Translation APIs

WHAT DID WE EXPERIMENT WITH?

We wanted to see the state of Translation APIs in 2019.  Within SAGE most of our content is written in English and with the exciting growth and emerging research happening within other cultures, we wanted to see how plausible it would be to automate translations in order to appeal to a wider audience.

HOW DID WE DO IT?

We settled on building a Proof of Concept (PoC) around two of the big players, namely - Google Cloud API and Microsoft Translator API.

We then set about building a simple React App which mimics stripped-down versions of articles found on our Journal platform.

Floating grandparents.jpg

From there, we added the ability to translate within the app by creating a 'translation' microservice. This microservice takes in the text you would like to translate, the target language, and which engine to use and it returns the translated text.

WHAT DID WE LEARN AND OTHER IDEAS?

Communication is a really hard problem to solve!

Discourse

Translating text word-for-word via API is extremely easy but there is so much more to language than words. It turns out that Language and Culture are intertwined and there are meaning behind a lot of what we say. This is known as discourse, the meaning behind what you're communicating. For example. Take the phrase:

"I'm fed up with this meal."

To a UK speaker, this would be a negative sentence suggesting the meal was not very nice and they are ready to finish. However, for a different culture e.g. Canada, this phrase is used to suggest happiness and satisfaction with their meal i.e. I've been fed with this meal. This is just English, it gets a lot tricker when translating to other languages as although words might exist between languages their emphasis or meaning can be lost.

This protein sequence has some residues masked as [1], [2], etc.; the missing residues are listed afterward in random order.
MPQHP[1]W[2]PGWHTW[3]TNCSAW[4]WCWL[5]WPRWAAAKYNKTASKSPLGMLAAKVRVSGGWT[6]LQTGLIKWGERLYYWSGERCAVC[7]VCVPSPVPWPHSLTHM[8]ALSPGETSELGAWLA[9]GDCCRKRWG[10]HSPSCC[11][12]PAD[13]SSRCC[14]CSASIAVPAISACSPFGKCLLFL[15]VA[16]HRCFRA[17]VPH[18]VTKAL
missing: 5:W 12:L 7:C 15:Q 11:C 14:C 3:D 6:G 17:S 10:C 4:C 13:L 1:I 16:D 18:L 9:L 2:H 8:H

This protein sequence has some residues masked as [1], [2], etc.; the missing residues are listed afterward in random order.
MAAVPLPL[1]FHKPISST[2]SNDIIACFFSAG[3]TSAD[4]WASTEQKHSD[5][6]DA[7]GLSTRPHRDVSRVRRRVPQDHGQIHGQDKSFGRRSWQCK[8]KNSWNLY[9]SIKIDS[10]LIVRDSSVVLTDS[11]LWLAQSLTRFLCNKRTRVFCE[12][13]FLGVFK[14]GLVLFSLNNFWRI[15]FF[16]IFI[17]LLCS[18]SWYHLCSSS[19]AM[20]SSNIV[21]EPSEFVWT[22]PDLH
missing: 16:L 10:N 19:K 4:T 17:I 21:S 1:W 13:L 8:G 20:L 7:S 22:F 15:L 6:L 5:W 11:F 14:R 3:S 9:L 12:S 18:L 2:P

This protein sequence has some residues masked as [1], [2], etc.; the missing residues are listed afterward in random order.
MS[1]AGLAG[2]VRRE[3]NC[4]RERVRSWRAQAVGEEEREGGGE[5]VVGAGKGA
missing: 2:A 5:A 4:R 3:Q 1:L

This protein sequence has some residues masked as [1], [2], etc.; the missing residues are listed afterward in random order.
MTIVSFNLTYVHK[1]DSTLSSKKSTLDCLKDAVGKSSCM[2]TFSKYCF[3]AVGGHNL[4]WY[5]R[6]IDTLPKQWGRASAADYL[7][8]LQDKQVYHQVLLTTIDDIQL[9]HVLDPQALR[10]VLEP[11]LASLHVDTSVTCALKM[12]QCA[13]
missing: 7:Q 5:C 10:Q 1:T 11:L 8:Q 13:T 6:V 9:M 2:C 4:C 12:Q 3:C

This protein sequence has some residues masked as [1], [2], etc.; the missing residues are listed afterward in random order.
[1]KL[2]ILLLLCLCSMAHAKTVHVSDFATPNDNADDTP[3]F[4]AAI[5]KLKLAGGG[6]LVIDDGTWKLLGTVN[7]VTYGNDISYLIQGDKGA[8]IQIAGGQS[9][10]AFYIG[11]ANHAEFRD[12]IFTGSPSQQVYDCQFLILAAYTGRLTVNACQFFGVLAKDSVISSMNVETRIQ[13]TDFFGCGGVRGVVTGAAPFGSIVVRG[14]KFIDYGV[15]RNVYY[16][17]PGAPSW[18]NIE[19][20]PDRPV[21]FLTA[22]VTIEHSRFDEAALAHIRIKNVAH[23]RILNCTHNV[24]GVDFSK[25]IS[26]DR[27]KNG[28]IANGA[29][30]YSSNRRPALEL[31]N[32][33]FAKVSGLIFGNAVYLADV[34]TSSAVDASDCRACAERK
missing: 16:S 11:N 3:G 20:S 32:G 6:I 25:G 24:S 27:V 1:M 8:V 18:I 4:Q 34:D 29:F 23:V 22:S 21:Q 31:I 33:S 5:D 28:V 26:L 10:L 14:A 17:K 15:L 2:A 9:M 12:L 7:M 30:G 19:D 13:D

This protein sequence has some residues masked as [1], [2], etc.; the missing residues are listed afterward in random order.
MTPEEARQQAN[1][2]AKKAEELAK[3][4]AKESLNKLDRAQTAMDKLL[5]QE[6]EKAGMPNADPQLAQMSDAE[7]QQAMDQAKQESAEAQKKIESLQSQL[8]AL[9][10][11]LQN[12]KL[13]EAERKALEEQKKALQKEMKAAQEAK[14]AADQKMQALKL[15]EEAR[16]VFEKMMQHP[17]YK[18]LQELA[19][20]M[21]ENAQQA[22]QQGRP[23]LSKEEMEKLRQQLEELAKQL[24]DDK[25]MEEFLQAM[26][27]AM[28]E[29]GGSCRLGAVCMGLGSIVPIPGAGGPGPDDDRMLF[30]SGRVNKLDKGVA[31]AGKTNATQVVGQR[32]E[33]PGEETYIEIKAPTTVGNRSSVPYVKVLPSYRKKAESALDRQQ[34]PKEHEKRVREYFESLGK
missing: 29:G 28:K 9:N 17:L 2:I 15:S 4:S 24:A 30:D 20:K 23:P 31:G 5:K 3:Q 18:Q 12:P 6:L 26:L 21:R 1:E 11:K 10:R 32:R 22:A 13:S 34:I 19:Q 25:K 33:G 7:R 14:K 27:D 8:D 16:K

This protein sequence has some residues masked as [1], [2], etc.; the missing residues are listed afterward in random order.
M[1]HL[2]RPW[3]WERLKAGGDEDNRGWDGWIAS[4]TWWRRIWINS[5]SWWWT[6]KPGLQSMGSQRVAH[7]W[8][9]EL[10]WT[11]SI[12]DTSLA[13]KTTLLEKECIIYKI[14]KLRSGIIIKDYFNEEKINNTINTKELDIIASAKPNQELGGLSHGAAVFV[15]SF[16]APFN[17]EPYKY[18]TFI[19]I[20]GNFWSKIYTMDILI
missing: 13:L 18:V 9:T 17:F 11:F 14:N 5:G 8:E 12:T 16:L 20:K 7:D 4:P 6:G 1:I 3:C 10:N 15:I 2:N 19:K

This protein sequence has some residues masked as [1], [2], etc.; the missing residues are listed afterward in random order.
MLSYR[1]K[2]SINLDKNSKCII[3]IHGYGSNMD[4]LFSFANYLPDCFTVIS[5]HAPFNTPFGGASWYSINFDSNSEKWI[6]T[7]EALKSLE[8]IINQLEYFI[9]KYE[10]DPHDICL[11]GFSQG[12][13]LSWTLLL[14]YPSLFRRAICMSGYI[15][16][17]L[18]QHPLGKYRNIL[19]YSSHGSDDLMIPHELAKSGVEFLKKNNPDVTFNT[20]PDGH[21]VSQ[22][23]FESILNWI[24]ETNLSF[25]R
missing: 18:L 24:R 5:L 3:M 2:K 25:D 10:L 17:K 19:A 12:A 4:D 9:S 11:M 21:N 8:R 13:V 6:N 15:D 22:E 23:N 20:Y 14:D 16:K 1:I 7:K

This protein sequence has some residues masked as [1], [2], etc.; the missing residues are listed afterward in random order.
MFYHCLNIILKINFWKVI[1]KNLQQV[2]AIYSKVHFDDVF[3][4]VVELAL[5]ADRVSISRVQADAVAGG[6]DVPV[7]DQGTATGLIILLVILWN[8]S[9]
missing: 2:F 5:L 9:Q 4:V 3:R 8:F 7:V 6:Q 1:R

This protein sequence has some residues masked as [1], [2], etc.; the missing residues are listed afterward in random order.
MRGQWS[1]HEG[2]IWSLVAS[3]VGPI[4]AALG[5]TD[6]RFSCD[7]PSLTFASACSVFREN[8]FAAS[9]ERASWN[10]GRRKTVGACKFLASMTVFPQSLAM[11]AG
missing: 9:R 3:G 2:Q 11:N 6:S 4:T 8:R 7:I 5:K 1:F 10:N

Authority & Stance - Academic problems

Within academia, particularly journals, we have the problem of Stance and Authority. From culture to culture,  there is a big difference in "Author visibility" and how prominent they are in the text. In the West, the author is more likely to inject themselves into the Text "I" whereas other cultures might use the "one" or remove themselves completely.

Furthermore, we have different cultural approaches to authority. For example, in the West, Academia is the highest authority. In other cultures, such as Islamic countries, Religion is the highest. For China, the government might be.

 Altogether, having reduced voice and a different emphasis on what is the highest authority in other countries academia can be seen as weaker or less rigorous when written in English.

"It could be the case" or "it might be the case" vs. "this demonstrates or my work demonstrates.

WHAT’S NEXT?

While we've cracked translating words, we now need to figure out to translate the meaning behind them.

Where companies like Google are attempting granular sentences based translations using machine learning, there are others such as 'CrossTalk Universal Communication' who is an early startup attempting to find the meaning behind language by breaking down sentences further into their phrases. Their aim is to build up and pass these phrases through proprietary filters to infer context and therefore resulting in a more accurate translation. I'll be keeping a close eye on where they are in 3- 5 years. For now, we'll still need to put the hard work into learning grammar and vocab.

TEAM

Andy Hails  

With thanks to:

  • Dr Jonathan MacDonald - Linguistics researcher and 'CrossTalk Universal Communication' founder

  • Manuela Brun - French Translator

  • Lena Newman - Spanish Translator

 You can find the app we wrote on our GitHub.

Header image credit Dmitry Ratushny via Unsplash

Blog post written by Andy Hails